House Minority Leader Nancy Pelosi (D-Calif.) said Wednesday evening that the 2010 healthcare law, which prompted complaints from conservatives that Democrats far exceeded their constitutional authority, actually helps people meet the goal outlined in the Declaration of Independence, which promotes mankind's rights to "life, liberty and the pursuit of happiness."
Speaking on the House floor, Pelosi called on her colleagues to remember "what our founders put forth in our founding documents, which is life, liberty, and the pursuit of happiness. And that is exactly what the Affordable Care Act helps to guarantee."
"A healthier life, the liberty to pursue happiness, free of the constraints that lack of healthcare might provide to a family," she said. "If you want to be photographer, a writer, an artist, a musician, you can do so. If you what to start a business, if you want to change jobs, under the Affordable Care Act, you have that liberty to pursue your happiness."
And so that is why I'm so pleased that this week we can celebrate the two-year anniversary of the Affordable Care Act."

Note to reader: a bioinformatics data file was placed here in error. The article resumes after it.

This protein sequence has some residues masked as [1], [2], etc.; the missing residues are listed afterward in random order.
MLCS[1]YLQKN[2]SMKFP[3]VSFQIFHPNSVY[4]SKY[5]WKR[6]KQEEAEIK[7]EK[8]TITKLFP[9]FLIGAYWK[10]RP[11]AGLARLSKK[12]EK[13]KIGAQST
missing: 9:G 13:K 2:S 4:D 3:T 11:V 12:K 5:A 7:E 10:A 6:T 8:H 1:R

Pelosi's comments stand in stark contrast to how many conservatives see the healthcare law — as a government overreach that intrudes on individuals' rights to libery, in particular the mandate that people buy health insurance. Conservative opposition to the law has led to numerous court cases, which will prompt the Supreme Court to hear the issue starting next week.
A key question will be whether the right of Congress to regulate commerce gives it the right to require people to buy a certain product. The individual mandate is a key part of the bill because requiring healthy people to buy insurance would help generate the funds needed to pay for the coverage of others.
Pelosi spoke as the House was winding down debate on H.R. 5, which would eliminate the healthcare law's Independent Payment Advisory Board (IPAB), a body designed to recommend Medicare savings. The GOP will would also impose medical tort reform, which includes provisions that most House Democrats oppose.
The House is expected to pass the bill over Democratic objections on Thursday.